We see many manifestations of the spirits of fear and oppression in the church today. Often they take the form of legalistic rules, real or implied, or traditions, that do not permit contemporary music, various musical instruments, raising hands, clapping, use of spiritual gifts, or a resounding "AMEN" when the pastor makes a fiery point. Sometimes it's just a negative attitude toward expressive worship, seen in a stern glance, a cleared throat, murmuring, or gossip.

What are "implied rules"? Simply this: permission is granted for those things that are permissable. Those things that are not permissable either are not mentioned, or are specifically forbidden. Therefore, if the church does not have a policy that endorses expressive worship and the public use of Spiritual Gifts, the implication is that they are not permitted in the church. Churches often hide from the issue of expressive worship and Spiritual Gifts behind the cloak of silence. Some say "we don't forbid it" and then run the pastor out of the congregation for being "too charismatic" or for introducing contemporary music, guitar, bass or drums into the worship service. Though the church didn't expressly "forbid" them, by their actions they make it clear that they aren't allowed. God isn't fooled. If any church thinks they can escape the judgement of God by pleading ignorance, they should consider the parable of the sheep and the goats (Matthew 25:31-46). Look closely at verses 44-46 - sin is sin - whether willful or unintentional is irrelevant. The Lord does NOT accept a plea of ignorance. NO LONGER can the church remain silent on the subject of expressive worship and Spiritual Gifts!

What did Jesus have to say about how He wants us to worship?

In John 4:23-24, Jesus says: "Yet a time is coming and has now come when the true worshipers will worship the Father in spirit and truth, for they are the kind of worshipers the Father seeks. God is spirit, and his worshipers must worship in spirit and in truth."

One interpretation of worship "in spirit and in truth" suggests we must worship as the Holy Spirit leads. If the Holy Spirit leads us to clap or raise hands during worship, then the proper response is to clap or raise hands. If we resist the Holy Spirit for fear of what others think, we put man above God and unwittingly submit to the spirit of fear, which comes from the Father of Lies in whom there is no truth! (John 8:44). Similarly, if the church does not permit someone to use their spiritual gifts, or their talent to play an instrument or perform a song to God's glory, then the church unwittingly robs God of worship and assists Satan who comes to steal, kill and destroy all that belongs to God. (John 10:10). Lest we forget, Satan  wants to steal worship from God! (Matthew 4:8-10).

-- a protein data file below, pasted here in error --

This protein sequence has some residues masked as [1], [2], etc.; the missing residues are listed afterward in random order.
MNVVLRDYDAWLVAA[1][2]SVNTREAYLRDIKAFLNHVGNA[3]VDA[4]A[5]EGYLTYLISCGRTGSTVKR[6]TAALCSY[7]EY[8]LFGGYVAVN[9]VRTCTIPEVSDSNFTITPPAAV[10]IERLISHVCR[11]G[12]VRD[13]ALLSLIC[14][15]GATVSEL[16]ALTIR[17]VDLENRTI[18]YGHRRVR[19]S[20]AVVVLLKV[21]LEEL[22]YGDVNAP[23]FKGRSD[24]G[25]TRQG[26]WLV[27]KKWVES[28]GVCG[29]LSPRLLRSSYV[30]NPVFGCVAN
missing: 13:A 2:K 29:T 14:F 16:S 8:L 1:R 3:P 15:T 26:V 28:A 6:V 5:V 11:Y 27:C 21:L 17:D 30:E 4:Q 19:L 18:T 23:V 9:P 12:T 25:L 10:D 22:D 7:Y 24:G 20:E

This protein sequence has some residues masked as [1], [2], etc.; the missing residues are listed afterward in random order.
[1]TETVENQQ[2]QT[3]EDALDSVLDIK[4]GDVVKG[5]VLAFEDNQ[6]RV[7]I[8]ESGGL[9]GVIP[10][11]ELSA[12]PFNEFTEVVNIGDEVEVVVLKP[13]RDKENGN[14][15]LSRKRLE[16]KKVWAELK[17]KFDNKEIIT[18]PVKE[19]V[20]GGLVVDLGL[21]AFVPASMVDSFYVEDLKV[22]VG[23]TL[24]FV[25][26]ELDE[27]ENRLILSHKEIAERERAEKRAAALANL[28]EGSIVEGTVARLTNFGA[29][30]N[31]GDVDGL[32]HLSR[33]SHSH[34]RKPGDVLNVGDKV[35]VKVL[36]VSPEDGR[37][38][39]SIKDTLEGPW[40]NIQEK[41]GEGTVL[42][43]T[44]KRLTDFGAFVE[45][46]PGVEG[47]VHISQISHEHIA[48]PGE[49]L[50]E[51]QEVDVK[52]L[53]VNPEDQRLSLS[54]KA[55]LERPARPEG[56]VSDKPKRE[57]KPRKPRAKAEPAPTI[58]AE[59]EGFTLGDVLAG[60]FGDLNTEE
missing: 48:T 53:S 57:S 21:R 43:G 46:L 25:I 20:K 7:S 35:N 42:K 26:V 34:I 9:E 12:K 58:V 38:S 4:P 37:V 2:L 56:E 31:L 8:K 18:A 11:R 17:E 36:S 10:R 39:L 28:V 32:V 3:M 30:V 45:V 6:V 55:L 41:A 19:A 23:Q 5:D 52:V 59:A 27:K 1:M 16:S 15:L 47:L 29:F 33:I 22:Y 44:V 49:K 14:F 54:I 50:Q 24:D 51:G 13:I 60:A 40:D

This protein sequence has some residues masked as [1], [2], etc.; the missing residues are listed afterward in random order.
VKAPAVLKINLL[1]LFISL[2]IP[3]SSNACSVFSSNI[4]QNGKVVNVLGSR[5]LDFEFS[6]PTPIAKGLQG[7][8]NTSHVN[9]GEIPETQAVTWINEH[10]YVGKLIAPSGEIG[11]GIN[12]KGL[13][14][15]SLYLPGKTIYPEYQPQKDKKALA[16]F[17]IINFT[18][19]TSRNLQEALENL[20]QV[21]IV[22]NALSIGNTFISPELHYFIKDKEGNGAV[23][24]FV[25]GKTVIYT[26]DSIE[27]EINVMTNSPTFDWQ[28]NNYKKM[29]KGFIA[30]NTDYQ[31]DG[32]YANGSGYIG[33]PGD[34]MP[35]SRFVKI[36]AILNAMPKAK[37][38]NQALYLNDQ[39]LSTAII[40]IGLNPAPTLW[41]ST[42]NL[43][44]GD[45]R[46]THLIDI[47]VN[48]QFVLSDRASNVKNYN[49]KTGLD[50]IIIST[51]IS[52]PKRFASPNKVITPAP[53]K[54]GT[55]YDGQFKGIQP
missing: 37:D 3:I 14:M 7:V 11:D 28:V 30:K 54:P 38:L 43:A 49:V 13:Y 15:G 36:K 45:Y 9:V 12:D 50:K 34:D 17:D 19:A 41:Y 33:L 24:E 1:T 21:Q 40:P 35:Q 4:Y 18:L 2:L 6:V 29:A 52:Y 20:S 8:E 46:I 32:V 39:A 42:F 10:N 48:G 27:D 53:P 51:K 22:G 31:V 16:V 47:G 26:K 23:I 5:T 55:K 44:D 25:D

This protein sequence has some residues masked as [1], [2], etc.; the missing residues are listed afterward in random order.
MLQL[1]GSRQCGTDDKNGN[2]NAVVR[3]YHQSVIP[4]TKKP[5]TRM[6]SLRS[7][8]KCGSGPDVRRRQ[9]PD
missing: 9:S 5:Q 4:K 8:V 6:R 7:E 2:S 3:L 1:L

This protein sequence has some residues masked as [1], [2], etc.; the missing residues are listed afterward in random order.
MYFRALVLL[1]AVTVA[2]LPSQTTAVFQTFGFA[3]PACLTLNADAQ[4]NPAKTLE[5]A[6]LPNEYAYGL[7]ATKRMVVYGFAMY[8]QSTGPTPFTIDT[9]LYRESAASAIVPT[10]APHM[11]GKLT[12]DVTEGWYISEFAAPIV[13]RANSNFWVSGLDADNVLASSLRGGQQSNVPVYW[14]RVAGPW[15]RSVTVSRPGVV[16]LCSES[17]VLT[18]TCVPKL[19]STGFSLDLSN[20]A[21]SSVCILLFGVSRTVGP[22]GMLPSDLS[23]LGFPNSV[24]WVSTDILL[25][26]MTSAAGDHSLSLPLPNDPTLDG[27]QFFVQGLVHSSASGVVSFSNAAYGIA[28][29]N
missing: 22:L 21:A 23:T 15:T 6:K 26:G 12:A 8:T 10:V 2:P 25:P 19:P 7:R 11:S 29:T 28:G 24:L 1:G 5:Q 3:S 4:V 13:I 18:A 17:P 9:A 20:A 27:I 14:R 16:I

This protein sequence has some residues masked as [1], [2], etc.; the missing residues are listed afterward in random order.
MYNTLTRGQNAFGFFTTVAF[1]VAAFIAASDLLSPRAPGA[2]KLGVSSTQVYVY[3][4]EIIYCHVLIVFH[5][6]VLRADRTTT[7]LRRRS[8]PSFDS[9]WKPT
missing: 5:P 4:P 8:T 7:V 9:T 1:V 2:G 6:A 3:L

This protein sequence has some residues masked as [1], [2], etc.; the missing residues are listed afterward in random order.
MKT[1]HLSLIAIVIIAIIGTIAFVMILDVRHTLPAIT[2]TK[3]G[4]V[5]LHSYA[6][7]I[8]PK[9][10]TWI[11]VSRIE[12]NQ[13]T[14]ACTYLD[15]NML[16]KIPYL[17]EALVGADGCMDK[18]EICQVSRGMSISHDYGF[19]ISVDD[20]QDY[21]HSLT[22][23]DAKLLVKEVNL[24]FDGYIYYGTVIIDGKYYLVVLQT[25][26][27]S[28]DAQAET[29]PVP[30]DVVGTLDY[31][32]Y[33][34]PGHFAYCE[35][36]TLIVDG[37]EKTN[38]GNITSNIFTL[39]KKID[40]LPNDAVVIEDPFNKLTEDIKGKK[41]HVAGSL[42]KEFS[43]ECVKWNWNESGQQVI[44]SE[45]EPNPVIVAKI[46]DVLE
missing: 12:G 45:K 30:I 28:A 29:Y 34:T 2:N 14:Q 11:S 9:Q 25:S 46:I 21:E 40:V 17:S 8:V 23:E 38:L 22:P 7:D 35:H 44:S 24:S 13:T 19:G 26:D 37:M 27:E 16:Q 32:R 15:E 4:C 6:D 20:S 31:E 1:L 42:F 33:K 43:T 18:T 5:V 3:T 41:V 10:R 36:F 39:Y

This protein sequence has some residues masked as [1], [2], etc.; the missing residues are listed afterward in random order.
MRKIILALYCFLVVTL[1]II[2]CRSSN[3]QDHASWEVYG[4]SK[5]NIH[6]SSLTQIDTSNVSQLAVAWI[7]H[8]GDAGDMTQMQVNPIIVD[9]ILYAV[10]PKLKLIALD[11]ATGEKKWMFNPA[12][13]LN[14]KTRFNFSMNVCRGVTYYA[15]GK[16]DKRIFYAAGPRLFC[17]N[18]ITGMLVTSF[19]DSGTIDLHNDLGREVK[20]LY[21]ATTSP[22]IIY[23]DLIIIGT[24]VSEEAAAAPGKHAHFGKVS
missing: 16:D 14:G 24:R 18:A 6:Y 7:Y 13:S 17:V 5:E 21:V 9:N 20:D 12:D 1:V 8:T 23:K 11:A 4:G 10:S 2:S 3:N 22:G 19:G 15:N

Since God seeks worshippers to worship Him "in spirit and truth", is it enough for us to worship Him in the quietness of our hearts alone, like happy stones? Consider the words of Jesus as He rode into Jerusalem when the Pharisees asked Jesus to rebuke those who were worshipping Him by waving palm branches with shouts of "Hosanna". "I tell you," He replied, "if they keep quiet, the stones will cry out." (Luke 19:40)

Worship is one of the ways we witness about the Lord. Our worship proclaims many things: His resurrection, holiness, faithfulness, and matchless power. It is our public statement of love and adoration for Him. If during worship we sit in our pews like happy stones, how does that witness to a seeker? Might they wonder if they had happened upon a wake instead of a worship service? James 2:17 reads "'faith by itself, if it is not accompanied by action, is dead'. Similarly, 1 John 3:18 says: "Dear children, let us not love with words or tongue but with actions and in truth." In the same fashion, I dare say 'a heart filled with gratitude towards God, if not accompanied by an expressive act of worship, is dead.'